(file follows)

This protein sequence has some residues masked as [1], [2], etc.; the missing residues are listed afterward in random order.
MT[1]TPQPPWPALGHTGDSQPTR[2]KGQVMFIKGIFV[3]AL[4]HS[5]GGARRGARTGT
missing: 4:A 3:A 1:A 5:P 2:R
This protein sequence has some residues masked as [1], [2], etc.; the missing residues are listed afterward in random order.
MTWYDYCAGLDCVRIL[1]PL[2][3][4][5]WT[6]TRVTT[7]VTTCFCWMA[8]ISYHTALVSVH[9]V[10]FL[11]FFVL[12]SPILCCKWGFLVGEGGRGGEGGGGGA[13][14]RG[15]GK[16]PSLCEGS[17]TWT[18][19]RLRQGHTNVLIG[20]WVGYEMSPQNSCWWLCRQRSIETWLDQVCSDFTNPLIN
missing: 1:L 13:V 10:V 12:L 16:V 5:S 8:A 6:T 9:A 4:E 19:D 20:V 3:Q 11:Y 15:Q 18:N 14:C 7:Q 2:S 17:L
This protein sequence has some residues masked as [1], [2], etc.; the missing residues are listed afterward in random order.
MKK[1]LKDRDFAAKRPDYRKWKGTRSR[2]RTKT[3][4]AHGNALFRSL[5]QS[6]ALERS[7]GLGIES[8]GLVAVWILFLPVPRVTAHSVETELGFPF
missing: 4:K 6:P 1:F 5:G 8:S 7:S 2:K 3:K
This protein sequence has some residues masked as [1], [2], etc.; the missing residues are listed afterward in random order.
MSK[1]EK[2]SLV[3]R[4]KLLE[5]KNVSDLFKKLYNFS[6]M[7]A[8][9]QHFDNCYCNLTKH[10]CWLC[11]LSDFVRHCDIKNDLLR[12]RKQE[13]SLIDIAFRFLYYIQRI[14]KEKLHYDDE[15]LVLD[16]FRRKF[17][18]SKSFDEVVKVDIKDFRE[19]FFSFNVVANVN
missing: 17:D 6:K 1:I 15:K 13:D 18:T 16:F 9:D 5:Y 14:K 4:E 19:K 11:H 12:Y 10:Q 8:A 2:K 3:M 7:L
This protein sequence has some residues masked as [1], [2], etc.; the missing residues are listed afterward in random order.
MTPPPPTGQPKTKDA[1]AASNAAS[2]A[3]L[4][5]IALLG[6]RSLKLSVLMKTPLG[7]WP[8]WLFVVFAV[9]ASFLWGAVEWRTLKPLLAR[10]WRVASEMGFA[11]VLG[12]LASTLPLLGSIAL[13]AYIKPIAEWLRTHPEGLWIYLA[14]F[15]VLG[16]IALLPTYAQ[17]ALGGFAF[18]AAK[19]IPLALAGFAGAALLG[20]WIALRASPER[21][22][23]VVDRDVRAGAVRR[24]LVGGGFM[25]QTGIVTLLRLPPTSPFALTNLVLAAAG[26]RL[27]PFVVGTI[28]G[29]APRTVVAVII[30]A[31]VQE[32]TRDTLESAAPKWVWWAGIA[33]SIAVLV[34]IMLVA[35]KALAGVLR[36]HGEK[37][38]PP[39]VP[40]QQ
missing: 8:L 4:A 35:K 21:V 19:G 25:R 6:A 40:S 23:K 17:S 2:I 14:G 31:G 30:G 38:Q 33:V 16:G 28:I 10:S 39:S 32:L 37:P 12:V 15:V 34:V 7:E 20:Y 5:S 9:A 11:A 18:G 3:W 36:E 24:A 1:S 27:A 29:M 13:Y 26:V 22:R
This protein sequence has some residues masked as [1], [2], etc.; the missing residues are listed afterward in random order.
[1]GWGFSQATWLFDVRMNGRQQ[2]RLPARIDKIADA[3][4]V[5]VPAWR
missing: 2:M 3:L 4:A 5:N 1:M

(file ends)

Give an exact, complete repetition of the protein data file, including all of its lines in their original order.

This protein sequence has some residues masked as [1], [2], etc.; the missing residues are listed afterward in random order.
MT[1]TPQPPWPALGHTGDSQPTR[2]KGQVMFIKGIFV[3]AL[4]HS[5]GGARRGARTGT
missing: 4:A 3:A 1:A 5:P 2:R
This protein sequence has some residues masked as [1], [2], etc.; the missing residues are listed afterward in random order.
MTWYDYCAGLDCVRIL[1]PL[2][3][4][5]WT[6]TRVTT[7]VTTCFCWMA[8]ISYHTALVSVH[9]V[10]FL[11]FFVL[12]SPILCCKWGFLVGEGGRGGEGGGGGA[13][14]RG[15]GK[16]PSLCEGS[17]TWT[18][19]RLRQGHTNVLIG[20]WVGYEMSPQNSCWWLCRQRSIETWLDQVCSDFTNPLIN
missing: 1:L 13:V 10:V 12:L 16:V 5:S 8:A 6:T 9:A 4:E 19:D 20:V 3:Q 11:Y 15:Q 18:N 14:C 7:Q 2:S 17:L
This protein sequence has some residues masked as [1], [2], etc.; the missing residues are listed afterward in random order.
MKK[1]LKDRDFAAKRPDYRKWKGTRSR[2]RTKT[3][4]AHGNALFRSL[5]QS[6]ALERS[7]GLGIES[8]GLVAVWILFLPVPRVTAHSVETELGFPF
missing: 4:K 6:P 1:F 5:G 8:S 7:S 2:K 3:K
This protein sequence has some residues masked as [1], [2], etc.; the missing residues are listed afterward in random order.
MSK[1]EK[2]SLV[3]R[4]KLLE[5]KNVSDLFKKLYNFS[6]M[7]A[8][9]QHFDNCYCNLTKH[10]CWLC[11]LSDFVRHCDIKNDLLR[12]RKQE[13]SLIDIAFRFLYYIQRI[14]KEKLHYDDE[15]LVLD[16]FRRKF[17][18]SKSFDEVVKVDIKDFRE[19]FFSFNVVANVN
missing: 17:D 6:K 1:I 15:K 13:D 18:T 16:F 9:D 5:Y 14:K 4:E 19:K 11:H 12:Y 10:Q 8:A 2:K 3:M 7:L
This protein sequence has some residues masked as [1], [2], etc.; the missing residues are listed afterward in random order.
MTPPPPTGQPKTKDA[1]AASNAAS[2]A[3]L[4][5]IALLG[6]RSLKLSVLMKTPLG[7]WP[8]WLFVVFAV[9]ASFLWGAVEWRTLKPLLAR[10]WRVASEMGFA[11]VLG[12]LASTLPLLGSIAL[13]AYIKPIAEWLRTHPEGLWIYLA[14]F[15]VLG[16]IALLPTYAQ[17]ALGGFAF[18]AAK[19]IPLALAGFAGAALLG[20]WIALRASPER[21][22][23]VVDRDVRAGAVRR[24]LVGGGFM[25]QTGIVTLLRLPPTSPFALTNLVLAAAG[26]RL[27]PFVVGTI[28]G[29]APRTVVAVII[30]A[31]VQE[32]TRDTLESAAPKWVWWAGIA[33]SIAVLV[34]IMLVA[35]KALAGVLR[36]HGEK[37][38]PP[39]VP[40]QQ
missing: 8:L 4:A 35:K 21:V 19:G 25:R 6:A 40:S 23:K 17:S 2:I 14:G 31:G 30:G 38:Q 33:V 16:G 28:I 10:S 39:S 32:L 37:P 12:V 15:V 34:V 7:E 20:Y 5:S 9:A 11:A 18:G 3:W 36:E 24:A 1:S 27:A 29:M 13:Y 26:V 22:R
This protein sequence has some residues masked as [1], [2], etc.; the missing residues are listed afterward in random order.
[1]GWGFSQATWLFDVRMNGRQQ[2]RLPARIDKIADA[3][4]V[5]VPAWR
missing: 2:M 3:L 4:A 5:N 1:M